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Posts Tagged ‘Annie Hall’

“Any writer that’s listening to me right now, you’ll gain a lot more knowledge by studying editing than you will by studying screenwriting. Screenwriting is something inside of you, it’s what you’re going to do. It’s going to be dictated by so many other things. Watch how movies are built. That’s where it really comes together.  Watch how movies evolve through the process of editing.”
—Writer/director Christopher McQuarrie (Mission: Impossible—Fallout)
The Inside Pitch Facebook live interview with Christopher Lockhart
7/11/2020

Of course, the catch—22 is how can you watch a movie be edited unless you”re working on the movie? Here are to three places to start:
1) Read the post: How Great movies are Made (and Why ‘The Godfather’ was Once a Pile of Spaghetti in the Edit Room) 

2) Watch this video featuring Water Murch who was ADR supervisor on The Godfather.

3) Watch The Godfather once again.

4) Buy these books on editing:
In the Blink of an Eye: A Perspective on Film Editing by Walter Murch

The Conversations: Walter Murch and the Art of Film Editing by Michael Ondaatje

P.S. If you know if some resources showing how a movie evolves in the editing process send that info my way. If I recall correctly, the original script for Annie Hall and the finished film are one of the best examples of being radically different creations. A movie salvaged in the editing. It went on to win four Oscar awards including Best Picture and Best Writing.

Scott W. Smith 

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“There’s a great scene in Annie Hall when Alvin and Annie—I think they’re at a party and on a balcony—and they have some small talk and every time they small talk a subtitle comes up to say what they’re really saying…this is exactly what subtext is.”
Jim Mercurio
(On the scene below written by Woody Allen)

“There is great pleasure in having and figuring out that what a person is saying is not exactly what they mean. That’s what you have to fight for. The rule is have fun. Make sure if you know what the beat is that you’re trying to hit—the intention of the character, find a clear way to communicate it that actually doesn’t look like it. And that’s where you can have some fun.”
Filmmaker/teacher Jim Mercurio  ()
Complete Screenwriting: From A to Z to A-List DVD course

Related posts:
Writing Subtext (Tip #43)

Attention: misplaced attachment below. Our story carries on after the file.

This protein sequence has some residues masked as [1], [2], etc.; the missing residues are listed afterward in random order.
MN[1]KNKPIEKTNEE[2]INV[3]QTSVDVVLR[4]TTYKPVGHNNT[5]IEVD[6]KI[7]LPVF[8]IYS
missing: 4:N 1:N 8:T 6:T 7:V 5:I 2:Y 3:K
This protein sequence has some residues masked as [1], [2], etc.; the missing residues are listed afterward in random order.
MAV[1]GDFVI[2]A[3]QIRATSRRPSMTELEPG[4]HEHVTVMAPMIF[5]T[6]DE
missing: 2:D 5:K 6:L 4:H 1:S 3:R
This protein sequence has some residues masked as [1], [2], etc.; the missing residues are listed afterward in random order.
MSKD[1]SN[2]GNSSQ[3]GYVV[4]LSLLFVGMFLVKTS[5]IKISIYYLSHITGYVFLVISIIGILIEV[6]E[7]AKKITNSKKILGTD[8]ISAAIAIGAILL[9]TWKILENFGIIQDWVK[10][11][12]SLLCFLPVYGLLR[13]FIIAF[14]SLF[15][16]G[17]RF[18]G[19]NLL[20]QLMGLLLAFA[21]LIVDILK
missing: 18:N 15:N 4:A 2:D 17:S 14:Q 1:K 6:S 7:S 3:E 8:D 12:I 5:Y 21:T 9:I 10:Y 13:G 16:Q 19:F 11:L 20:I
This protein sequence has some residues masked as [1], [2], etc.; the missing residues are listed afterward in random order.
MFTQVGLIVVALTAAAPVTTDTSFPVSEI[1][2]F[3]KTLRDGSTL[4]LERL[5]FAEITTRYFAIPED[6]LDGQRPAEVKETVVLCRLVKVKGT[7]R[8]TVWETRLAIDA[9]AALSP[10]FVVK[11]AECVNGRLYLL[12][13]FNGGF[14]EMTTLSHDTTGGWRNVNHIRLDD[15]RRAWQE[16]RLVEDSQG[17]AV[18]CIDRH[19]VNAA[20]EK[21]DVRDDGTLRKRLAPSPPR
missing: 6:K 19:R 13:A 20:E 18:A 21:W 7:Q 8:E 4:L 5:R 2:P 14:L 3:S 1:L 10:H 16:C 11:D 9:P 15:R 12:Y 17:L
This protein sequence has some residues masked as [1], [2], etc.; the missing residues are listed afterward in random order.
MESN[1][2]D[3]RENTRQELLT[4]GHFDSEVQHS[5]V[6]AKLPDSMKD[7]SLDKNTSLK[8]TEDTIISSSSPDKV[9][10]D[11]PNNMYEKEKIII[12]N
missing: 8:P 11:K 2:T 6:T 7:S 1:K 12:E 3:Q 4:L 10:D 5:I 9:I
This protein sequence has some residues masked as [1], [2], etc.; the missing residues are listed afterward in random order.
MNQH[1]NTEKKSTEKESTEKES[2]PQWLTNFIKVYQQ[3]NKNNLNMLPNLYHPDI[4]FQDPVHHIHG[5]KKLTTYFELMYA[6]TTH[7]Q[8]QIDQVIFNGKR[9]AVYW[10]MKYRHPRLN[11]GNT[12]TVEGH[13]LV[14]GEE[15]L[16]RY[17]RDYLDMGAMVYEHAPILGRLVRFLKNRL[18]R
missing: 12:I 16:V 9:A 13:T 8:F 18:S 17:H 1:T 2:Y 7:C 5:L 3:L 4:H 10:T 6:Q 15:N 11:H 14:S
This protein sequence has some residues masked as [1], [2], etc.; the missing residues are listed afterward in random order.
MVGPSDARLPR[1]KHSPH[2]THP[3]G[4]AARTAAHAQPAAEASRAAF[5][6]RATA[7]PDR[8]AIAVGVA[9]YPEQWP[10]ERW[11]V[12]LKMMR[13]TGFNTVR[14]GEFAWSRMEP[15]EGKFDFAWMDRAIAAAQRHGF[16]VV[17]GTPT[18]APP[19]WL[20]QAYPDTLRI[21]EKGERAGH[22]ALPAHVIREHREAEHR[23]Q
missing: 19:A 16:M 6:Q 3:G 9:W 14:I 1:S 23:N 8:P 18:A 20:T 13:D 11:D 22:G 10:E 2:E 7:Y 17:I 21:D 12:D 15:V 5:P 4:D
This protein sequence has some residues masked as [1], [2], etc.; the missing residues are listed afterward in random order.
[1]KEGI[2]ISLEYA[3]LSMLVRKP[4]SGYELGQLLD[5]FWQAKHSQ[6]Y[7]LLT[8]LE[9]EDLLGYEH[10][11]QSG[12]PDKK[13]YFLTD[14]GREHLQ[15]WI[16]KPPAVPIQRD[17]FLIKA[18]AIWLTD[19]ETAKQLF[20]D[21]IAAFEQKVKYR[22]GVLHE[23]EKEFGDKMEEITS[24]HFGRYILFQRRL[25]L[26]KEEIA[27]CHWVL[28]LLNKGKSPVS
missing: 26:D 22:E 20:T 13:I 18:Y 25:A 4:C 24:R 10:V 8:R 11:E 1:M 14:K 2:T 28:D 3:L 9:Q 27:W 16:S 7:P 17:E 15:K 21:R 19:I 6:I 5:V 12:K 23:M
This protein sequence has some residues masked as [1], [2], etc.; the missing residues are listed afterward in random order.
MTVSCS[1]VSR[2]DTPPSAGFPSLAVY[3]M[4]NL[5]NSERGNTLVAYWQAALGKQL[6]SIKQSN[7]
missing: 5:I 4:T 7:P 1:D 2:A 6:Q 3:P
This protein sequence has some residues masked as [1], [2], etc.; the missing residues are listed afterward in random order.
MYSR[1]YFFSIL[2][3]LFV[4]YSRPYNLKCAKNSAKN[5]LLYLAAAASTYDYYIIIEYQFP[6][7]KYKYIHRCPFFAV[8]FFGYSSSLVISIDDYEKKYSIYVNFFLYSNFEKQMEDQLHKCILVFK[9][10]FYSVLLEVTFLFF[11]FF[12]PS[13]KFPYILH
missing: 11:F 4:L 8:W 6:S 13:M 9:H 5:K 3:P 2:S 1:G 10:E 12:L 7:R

Visual Subtext (Tip #39
The Making of Woody Allen in 10 Simple Steps
Screenwriting Quote #39 (Woody Allen)

Scott W. Smith

 

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It was hard for me not to notice that the last couple days I have quoted some of the heavy hitters of screenwriting (Orson Welles, John Huston, Billy Wilder) and it made me wonder what screenwriter has won the most Academy Awards for writing. Turns out there are three writers who each have three Oscars for screenwriting (Billy Wilder, Charles Brackett, Francis Ford Coppola, and Paddy Chayefsky).

But there is one writer who tops the Oscar nomination list with 14, Woody Allen. Allen,73, did not get an Oscar nominated this year for Vicky Christina Barcelona, but Penelope Cruz did win an Oscar for supporting role in the film. ( And Allen’s  script was nominated for WGA Award.)

His first writing credit was back in 1950 on Sid Caesar’s Show of Shows. And his first Oscar was 27 years later in 1977 for Annie Hall (for which he also received an Oscar for directing). He began his career as a teenager writing gags and by the age of 19 was a full time writer. In his mid-twenties he began doing stand-up comedy and was successful. He also began writing short stories for The New Yorker and found success on broadway writing Don’t Drink the Water and Play it Again, Sam.

He’s recorded jazz albums and published books and, of course, acted in many of his movies. His personal life is as mixed up as some of the characters he’s created but we’ll focus on his writing here. Today’s quote come from Time magazine’s 10 Questions with Woody Allen when he was asked, “Do you agree with Picasso’s quote: ‘Good artists copy, but great artists steal’—and if so, who have you stolen from?”

“Oh, I’ve stolen from the best. I mean I’ve stolen from Bergman. I’ve stolen from Groucho, I’ve stolen from Chaplin, I’ve stolen from Keaton, from Martha Graham, from Fellini. I mean I’m a shameless thief.”


Scott W. Smith


 

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